To save a severely struggling business, owners can also opt to file for Chapter 11 bankruptcy. While owners generally prefer not to harm the reputation of their business by filing for bankruptcy, there are many benefits associated with the process. Filing for bankruptcy can extend the time available for owners to revive the company, as the process suspends and delays creditor payment requirements and allows owners to accept or reject new contracts. However, filing for bankruptcy can also cost vast amounts of money in expensive attorney fees, a judge might eventually order to liquidate the company, and a judge can exert powerful authority regarding the future business endeavors of the company (Betts, n.d.). Thus, bankruptcy can provide owners with more time to develop solutions and implement new strategies to rejuvenate the business, but owners might also experience difficulty recovering from the expensive and vulnerable process of bankruptcy.

Although owners of struggling businesses might be tempted to perform massive layoffs and downsize the company, most experts agree that performing massive layoffs and terminating a large portion of the employees does not effectively rescue businesses and inevitably facilitates a multitude of larger problems. Owners are often tempted to downsize the company because the process seems like an easy solution that can bear immediate results. For instance, eliminating a significant portion of the staff quickly reduces the number of employees on the payroll and allows the owners to ascertain a larger portion of the profits (Mathews, 2002). As a result, many companies resort to the tactic of downsizing and massive employee layoffs when the business is struggling and the owners see negative disparities in their profit and loss statements. However, many dramatic problems can arise from the decision to downsize the business.

A significant problem of downsizing is that it costs an abundance of money for owners to execute the employee layoffs. To fire each employee requires excessive amounts of time, for the owner and managers must all spend time determining who to terminate, filling out the necessary paperwork, and sitting down with each employee to explain the situation. Thus, the lengthy and arduous effort required to downsize a company inevitably causes the company to spend and lose money during the termination process. After the termination of the employees, many owners are then required to pay for severance packages, continued benefit packages, accrued vacation expenses, and outplacement service fees. The terminated employees might also collect unemployment insurance checks, which can cause the overall tax rate of the business to gradually increase over the succeeding years to compensate for the unemployment checks (Mathews, 2002). Thus, the extensive amount of time and money required to execute the terminations typically results in immediate losses and reduced profits for the business.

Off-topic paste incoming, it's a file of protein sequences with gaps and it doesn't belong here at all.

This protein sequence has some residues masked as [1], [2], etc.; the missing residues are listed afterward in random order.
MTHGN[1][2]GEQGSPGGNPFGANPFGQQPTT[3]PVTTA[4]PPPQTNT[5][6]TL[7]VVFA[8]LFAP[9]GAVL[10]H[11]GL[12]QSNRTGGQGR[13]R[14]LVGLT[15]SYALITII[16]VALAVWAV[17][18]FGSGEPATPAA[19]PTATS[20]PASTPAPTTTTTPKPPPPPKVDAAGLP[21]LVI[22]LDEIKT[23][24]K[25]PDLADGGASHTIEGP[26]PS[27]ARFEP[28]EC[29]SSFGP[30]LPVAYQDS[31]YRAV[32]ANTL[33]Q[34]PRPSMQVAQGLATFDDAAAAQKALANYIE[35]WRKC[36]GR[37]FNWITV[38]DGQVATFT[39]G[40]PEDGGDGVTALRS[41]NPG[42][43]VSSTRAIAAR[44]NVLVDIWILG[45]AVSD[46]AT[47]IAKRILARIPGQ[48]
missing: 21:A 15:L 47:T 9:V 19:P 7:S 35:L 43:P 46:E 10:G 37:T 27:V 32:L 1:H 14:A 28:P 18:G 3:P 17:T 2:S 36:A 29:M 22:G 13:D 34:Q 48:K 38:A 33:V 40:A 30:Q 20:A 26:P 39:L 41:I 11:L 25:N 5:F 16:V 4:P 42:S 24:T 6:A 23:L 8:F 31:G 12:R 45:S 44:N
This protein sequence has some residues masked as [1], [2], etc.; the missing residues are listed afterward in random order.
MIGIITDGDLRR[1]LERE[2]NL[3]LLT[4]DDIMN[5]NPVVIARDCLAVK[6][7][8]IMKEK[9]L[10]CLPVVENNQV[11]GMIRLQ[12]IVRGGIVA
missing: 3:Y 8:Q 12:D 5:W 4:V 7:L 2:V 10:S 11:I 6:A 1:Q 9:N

Massive downsizing layoffs also tend to diminish the efficiency and productivity of the entire business. Because most employees fulfill important functions and essential positions, the absence of the employees and the vacancies of the positions significantly impair the rate of productivity for the company. Many research studies indicate that the loss of productivity from the vacancies causes the companies to lose approximately 50 percent of the employee compensation for each employee that was terminated and for each position that has not yet been replaced (Mathews, 2002). Thus, the loss of productivity caused by the layoffs and the vacant positions generally diminishes the financial progress of the company.

Because downsizing also causes companies to suffer from the loss of the knowledge and skills that the former employees contributed to the professional endeavors of the company, many reports indicate that few businesses benefit from layoffs and most companies that downsize must refill the staff to its previous levels within less than two years. However, the staffing process costs the owners and the company even more time and money to fund and operate the recruiting, screening and interview processes. After new employees are hired, the company then must exert even more time, energy and resources to fulfill the training process. For instance, the owners must train the new employees, provide supervisors to assist and guide new staffers through the training process, and fulfill several company obligations while new employees are getting prepared. Therefore, the eventual need to hire and train new employees causes a dramatic loss of productivity, costs an abundance of time and money, and significantly reduces the profit margins of the company.

Downsizing also diminishes the morale of the remaining employees that are not terminated during the layoff process. The fact that the owner downsized the company significantly disheartens and deflates the staff, for the remaining employees typically perceive that the business is desperately struggling, lose confidence in the company and lose confidence in the security of their jobs. In turn, the layoff strategy can cause the staff to become resentful of the owners and can decrease their loyalty to the company. Many research studies demonstrate a correlation between employee morale and productivity (Mathews, 2002). Thus, conducting massive downsizing layoffs impairs the morale of the staff, reduces the productivity of the remaining employees, and decreases the total profits that are acquired by the company.